By Christopher L. Wallace, CPA, Business Assurance & Advisory Services Partner | Financial Services Industry Team
New SEC Proposal Supports Business Friendly Approach to Regulation for Broker-Dealers
In my previous article, Senators Introduce the Small Business Audit Correction Act, I wrote about a bill introduced in the Senate on October 30, 2019, that would exempt smaller brokers from certain audit and reporting requirements that are better suited for larger entities. More recently, the U.S. Securities and Exchange Commission (SEC) announced that it plans to issue a proposal by September 2020 that would scale back the annual reporting and audit requirements for some classes of broker-dealers. Seemingly announcing that it has no intention of waiting for Congress to act, SEC chairman, Jay Clayton, has stated that he believes a “one size fits all” regulatory regime is “unduly burdensome for smaller firms”. This mentality is in line with the business friendly approach to regulation under the Trump Administration.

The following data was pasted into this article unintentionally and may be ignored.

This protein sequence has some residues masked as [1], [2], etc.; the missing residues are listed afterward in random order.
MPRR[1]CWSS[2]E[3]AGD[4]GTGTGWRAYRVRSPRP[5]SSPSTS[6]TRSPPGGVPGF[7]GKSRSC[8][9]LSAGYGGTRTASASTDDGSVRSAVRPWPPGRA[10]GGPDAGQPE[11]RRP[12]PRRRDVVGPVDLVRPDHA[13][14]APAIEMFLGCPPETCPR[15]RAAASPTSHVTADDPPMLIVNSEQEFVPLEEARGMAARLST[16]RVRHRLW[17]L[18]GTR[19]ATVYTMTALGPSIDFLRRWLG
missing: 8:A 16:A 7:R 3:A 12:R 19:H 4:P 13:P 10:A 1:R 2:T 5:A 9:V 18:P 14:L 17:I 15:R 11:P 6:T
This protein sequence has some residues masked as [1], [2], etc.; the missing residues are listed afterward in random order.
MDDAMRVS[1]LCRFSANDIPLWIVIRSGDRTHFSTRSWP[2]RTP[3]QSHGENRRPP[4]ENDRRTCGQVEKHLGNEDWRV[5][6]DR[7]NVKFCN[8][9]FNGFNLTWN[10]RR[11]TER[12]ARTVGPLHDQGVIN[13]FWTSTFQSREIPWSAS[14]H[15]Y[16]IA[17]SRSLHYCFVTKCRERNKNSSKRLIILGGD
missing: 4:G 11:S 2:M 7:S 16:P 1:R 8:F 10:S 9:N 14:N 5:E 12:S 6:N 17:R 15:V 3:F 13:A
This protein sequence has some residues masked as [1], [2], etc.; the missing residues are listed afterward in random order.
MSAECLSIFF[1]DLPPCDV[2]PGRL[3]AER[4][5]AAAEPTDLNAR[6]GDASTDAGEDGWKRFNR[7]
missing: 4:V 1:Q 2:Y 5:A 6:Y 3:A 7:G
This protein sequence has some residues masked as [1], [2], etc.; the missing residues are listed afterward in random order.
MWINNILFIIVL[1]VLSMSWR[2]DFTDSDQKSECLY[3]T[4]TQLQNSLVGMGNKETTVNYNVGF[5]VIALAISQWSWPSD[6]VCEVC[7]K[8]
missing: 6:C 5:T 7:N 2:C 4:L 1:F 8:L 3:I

The SEC oversees the Public Company Accounting Oversight Board, (PCAOB), which continues to work on a plan to set up a permanent inspection program for audits of broker-dealers (the “temporary inspection process” has been in place for over five years). In a September 2019 speech, SEC Chief Accountant, Sagar Teotia, said he believes that requirements should be “commensurate with the risks that regulation seeks to lessen”. In other words, the SEC believes the PCAOB should consider size and complexity of audits of regulated businesses and that the same answer may not apply to every broker-dealer audit.
Hopefully this common sense alternative gains some traction and eases the financial accounting and reporting burden on smaller non-carrying broker-dealers.
Our Financial Services Industry team will keep you updated on any changes regarding this proposal and other regulatory changes that may impact your Financial Services business.
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